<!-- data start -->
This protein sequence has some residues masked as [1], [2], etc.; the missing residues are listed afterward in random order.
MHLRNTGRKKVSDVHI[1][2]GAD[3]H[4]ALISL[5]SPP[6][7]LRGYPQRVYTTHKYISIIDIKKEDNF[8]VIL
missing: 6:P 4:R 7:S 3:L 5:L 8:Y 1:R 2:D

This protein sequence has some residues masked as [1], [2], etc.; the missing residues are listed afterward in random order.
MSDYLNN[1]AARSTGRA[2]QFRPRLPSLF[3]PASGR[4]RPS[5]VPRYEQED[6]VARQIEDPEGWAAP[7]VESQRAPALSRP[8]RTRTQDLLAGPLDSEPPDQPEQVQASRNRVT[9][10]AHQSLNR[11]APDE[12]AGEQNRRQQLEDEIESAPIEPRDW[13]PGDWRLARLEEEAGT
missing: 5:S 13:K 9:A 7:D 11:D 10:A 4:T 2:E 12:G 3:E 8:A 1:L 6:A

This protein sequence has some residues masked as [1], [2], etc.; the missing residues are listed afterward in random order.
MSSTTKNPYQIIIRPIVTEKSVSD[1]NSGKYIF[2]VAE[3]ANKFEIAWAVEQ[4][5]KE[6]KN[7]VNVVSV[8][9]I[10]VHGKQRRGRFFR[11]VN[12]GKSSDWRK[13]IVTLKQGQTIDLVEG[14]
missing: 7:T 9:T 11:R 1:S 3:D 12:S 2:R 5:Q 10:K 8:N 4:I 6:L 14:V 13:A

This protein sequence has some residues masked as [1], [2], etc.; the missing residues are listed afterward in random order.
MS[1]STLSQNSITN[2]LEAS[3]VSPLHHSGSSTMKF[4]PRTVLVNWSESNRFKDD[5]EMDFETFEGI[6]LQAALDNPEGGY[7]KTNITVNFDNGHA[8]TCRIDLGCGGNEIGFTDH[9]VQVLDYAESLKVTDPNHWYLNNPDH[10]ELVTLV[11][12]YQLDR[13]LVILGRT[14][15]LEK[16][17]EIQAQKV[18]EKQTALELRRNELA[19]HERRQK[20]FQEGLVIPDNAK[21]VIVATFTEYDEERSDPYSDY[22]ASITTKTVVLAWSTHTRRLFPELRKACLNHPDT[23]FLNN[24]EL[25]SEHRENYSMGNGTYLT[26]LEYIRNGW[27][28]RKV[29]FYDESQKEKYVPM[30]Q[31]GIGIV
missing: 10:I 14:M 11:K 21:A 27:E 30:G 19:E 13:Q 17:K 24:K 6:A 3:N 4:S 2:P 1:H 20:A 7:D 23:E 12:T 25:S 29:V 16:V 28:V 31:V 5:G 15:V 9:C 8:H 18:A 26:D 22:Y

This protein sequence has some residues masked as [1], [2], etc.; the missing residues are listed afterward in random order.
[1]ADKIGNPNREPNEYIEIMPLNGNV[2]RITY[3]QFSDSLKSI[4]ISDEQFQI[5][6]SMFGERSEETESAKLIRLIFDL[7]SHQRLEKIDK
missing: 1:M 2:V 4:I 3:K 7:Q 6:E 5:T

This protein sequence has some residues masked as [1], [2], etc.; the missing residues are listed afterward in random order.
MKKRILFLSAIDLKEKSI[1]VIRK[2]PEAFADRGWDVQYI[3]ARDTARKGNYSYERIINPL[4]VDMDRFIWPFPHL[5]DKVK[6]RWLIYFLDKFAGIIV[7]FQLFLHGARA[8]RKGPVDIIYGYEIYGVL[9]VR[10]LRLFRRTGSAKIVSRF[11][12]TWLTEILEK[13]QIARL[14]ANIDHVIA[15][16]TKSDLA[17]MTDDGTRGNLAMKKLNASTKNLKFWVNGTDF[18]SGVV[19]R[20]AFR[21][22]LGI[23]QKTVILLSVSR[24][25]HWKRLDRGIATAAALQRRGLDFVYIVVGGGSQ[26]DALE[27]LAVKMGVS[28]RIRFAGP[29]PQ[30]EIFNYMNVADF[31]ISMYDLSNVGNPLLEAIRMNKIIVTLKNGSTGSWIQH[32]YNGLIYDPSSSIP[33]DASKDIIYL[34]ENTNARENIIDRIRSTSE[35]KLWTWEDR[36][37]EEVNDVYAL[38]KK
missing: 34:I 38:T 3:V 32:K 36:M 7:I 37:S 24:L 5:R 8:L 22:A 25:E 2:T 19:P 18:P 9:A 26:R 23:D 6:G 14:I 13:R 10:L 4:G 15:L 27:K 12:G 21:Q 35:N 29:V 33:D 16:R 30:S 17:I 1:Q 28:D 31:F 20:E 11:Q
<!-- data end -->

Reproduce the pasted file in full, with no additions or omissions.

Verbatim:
This protein sequence has some residues masked as [1], [2], etc.; the missing residues are listed afterward in random order.
MHLRNTGRKKVSDVHI[1][2]GAD[3]H[4]ALISL[5]SPP[6][7]LRGYPQRVYTTHKYISIIDIKKEDNF[8]VIL
missing: 6:P 4:R 7:S 3:L 5:L 8:Y 1:R 2:D

This protein sequence has some residues masked as [1], [2], etc.; the missing residues are listed afterward in random order.
MSDYLNN[1]AARSTGRA[2]QFRPRLPSLF[3]PASGR[4]RPS[5]VPRYEQED[6]VARQIEDPEGWAAP[7]VESQRAPALSRP[8]RTRTQDLLAGPLDSEPPDQPEQVQASRNRVT[9][10]AHQSLNR[11]APDE[12]AGEQNRRQQLEDEIESAPIEPRDW[13]PGDWRLARLEEEAGT
missing: 5:S 13:K 9:A 7:D 11:D 10:A 4:T 2:E 12:G 3:E 8:A 1:L 6:A

This protein sequence has some residues masked as [1], [2], etc.; the missing residues are listed afterward in random order.
MSSTTKNPYQIIIRPIVTEKSVSD[1]NSGKYIF[2]VAE[3]ANKFEIAWAVEQ[4][5]KE[6]KN[7]VNVVSV[8][9]I[10]VHGKQRRGRFFR[11]VN[12]GKSSDWRK[13]IVTLKQGQTIDLVEG[14]
missing: 7:T 9:T 11:R 1:S 3:D 12:S 2:R 5:Q 10:K 8:N 4:I 6:L 14:V 13:A

This protein sequence has some residues masked as [1], [2], etc.; the missing residues are listed afterward in random order.
MS[1]STLSQNSITN[2]LEAS[3]VSPLHHSGSSTMKF[4]PRTVLVNWSESNRFKDD[5]EMDFETFEGI[6]LQAALDNPEGGY[7]KTNITVNFDNGHA[8]TCRIDLGCGGNEIGFTDH[9]VQVLDYAESLKVTDPNHWYLNNPDH[10]ELVTLV[11][12]YQLDR[13]LVILGRT[14][15]LEK[16][17]EIQAQKV[18]EKQTALELRRNELA[19]HERRQK[20]FQEGLVIPDNAK[21]VIVATFTEYDEERSDPYSDY[22]ASITTKTVVLAWSTHTRRLFPELRKACLNHPDT[23]FLNN[24]EL[25]SEHRENYSMGNGTYLT[26]LEYIRNGW[27][28]RKV[29]FYDESQKEKYVPM[30]Q[31]GIGIV
missing: 10:I 14:M 11:K 21:A 27:E 30:G 19:E 13:Q 17:K 24:K 6:A 3:N 4:S 2:P 1:H 20:A 7:D 23:E 12:T 25:S 29:V 16:V 28:V 31:V 5:G 15:V 9:C 8:H 18:A 26:D 22:Y

This protein sequence has some residues masked as [1], [2], etc.; the missing residues are listed afterward in random order.
[1]ADKIGNPNREPNEYIEIMPLNGNV[2]RITY[3]QFSDSLKSI[4]ISDEQFQI[5][6]SMFGERSEETESAKLIRLIFDL[7]SHQRLEKIDK
missing: 1:M 2:V 4:I 3:K 7:Q 6:E 5:T

This protein sequence has some residues masked as [1], [2], etc.; the missing residues are listed afterward in random order.
MKKRILFLSAIDLKEKSI[1]VIRK[2]PEAFADRGWDVQYI[3]ARDTARKGNYSYERIINPL[4]VDMDRFIWPFPHL[5]DKVK[6]RWLIYFLDKFAGIIV[7]FQLFLHGARA[8]RKGPVDIIYGYEIYGVL[9]VR[10]LRLFRRTGSAKIVSRF[11][12]TWLTEILEK[13]QIARL[14]ANIDHVIA[15][16]TKSDLA[17]MTDDGTRGNLAMKKLNASTKNLKFWVNGTDF[18]SGVV[19]R[20]AFR[21][22]LGI[23]QKTVILLSVSR[24][25]HWKRLDRGIATAAALQRRGLDFVYIVVGGGSQ[26]DALE[27]LAVKMGVS[28]RIRFAGP[29]PQ[30]EIFNYMNVADF[31]ISMYDLSNVGNPLLEAIRMNKIIVTLKNGSTGSWIQH[32]YNGLIYDPSSSIP[33]DASKDIIYL[34]ENTNARENIIDRIRSTSE[35]KLWTWEDR[36][37]EEVNDVYAL[38]KK
missing: 34:I 38:T 3:V 32:K 36:M 7:I 37:S 24:L 5:R 8:L 22:A 25:E 2:T 19:P 18:P 9:A 26:R 23:D 6:G 14:I 13:R 10:L 4:G 15:L 27:K 12:G 21:Q 35:N 29:V 33:D 16:R 30:S 17:I 1:Q 28:D 31:F 20:E 11:Q